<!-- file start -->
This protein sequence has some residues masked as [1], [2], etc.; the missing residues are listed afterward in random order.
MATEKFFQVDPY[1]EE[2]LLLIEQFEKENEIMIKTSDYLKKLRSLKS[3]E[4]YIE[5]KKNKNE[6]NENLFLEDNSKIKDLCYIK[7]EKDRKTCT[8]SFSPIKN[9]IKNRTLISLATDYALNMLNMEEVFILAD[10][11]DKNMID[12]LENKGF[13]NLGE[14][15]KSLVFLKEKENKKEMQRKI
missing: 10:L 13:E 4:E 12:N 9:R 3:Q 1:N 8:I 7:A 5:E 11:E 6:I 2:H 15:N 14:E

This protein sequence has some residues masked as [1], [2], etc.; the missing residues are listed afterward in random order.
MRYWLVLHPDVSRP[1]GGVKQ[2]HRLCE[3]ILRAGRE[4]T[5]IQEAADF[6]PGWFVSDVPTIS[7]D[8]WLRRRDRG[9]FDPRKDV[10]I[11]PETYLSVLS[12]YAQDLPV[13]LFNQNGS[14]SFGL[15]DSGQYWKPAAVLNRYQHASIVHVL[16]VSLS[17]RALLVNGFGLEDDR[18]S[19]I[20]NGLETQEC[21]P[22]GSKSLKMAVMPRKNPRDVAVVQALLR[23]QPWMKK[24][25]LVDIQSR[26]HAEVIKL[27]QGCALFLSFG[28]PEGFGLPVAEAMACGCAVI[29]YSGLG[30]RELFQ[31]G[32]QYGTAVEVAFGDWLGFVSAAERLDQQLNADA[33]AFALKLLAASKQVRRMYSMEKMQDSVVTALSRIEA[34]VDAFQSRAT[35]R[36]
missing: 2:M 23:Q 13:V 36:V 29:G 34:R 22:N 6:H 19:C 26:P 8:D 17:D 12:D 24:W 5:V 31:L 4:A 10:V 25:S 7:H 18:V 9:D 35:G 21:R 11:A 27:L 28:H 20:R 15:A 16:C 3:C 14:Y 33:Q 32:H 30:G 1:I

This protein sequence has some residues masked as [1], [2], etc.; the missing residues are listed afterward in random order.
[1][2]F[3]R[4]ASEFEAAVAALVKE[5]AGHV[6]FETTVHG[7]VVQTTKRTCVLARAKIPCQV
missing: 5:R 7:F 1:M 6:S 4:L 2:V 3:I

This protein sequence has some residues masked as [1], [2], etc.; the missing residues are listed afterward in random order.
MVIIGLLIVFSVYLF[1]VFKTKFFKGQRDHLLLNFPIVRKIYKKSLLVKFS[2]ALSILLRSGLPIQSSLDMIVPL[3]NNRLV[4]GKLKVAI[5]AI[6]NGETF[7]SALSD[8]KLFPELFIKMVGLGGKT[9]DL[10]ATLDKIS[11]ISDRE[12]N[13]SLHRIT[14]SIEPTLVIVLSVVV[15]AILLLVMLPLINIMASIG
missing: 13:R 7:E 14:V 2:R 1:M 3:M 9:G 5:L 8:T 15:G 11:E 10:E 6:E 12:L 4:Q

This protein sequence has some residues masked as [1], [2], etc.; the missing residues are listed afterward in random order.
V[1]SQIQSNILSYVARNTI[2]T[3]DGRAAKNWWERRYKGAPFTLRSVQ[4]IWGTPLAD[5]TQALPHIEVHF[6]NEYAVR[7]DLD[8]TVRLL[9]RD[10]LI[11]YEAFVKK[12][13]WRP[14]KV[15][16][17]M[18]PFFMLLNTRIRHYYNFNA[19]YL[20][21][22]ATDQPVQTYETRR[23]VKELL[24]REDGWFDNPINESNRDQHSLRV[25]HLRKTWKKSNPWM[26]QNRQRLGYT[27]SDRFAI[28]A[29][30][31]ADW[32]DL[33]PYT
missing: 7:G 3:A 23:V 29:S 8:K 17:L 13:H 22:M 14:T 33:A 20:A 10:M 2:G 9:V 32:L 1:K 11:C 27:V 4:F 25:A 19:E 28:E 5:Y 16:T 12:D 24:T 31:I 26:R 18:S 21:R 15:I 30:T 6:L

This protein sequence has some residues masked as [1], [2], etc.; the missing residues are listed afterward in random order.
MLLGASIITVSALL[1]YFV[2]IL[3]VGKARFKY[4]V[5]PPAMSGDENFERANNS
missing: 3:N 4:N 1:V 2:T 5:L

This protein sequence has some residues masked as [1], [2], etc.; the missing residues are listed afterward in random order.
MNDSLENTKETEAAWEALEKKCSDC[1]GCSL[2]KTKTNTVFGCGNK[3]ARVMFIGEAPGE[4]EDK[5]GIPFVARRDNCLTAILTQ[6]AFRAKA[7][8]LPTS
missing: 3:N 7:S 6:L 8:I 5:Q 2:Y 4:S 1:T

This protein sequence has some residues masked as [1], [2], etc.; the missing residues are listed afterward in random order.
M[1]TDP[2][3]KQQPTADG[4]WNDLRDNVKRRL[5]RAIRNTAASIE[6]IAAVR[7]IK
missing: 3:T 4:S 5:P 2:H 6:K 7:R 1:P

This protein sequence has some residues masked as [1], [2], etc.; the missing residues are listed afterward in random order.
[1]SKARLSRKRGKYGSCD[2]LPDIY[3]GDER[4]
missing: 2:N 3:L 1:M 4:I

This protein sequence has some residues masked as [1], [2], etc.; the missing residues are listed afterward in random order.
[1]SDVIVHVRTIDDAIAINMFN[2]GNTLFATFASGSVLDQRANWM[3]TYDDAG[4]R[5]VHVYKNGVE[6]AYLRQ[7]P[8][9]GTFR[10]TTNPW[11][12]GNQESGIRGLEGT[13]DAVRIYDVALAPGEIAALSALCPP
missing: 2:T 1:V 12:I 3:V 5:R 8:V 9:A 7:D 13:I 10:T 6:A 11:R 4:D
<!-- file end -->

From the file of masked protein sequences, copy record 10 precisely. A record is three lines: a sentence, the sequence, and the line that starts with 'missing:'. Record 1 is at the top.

This protein sequence has some residues masked as [1], [2], etc.; the missing residues are listed afterward in random order.
[1]SDVIVHVRTIDDAIAINMFN[2]GNTLFATFASGSVLDQRANWM[3]TYDDAG[4]R[5]VHVYKNGVE[6]AYLRQ[7]P[8][9]GTFR[10]TTNPW[11][12]GNQESGIRGLEGT[13]DAVRIYDVALAPGEIAALSALCPP
missing: 2:T 1:V 12:I 3:V 5:R 8:V 9:A 7:D 13:I 10:T 6:A 11:R 4:D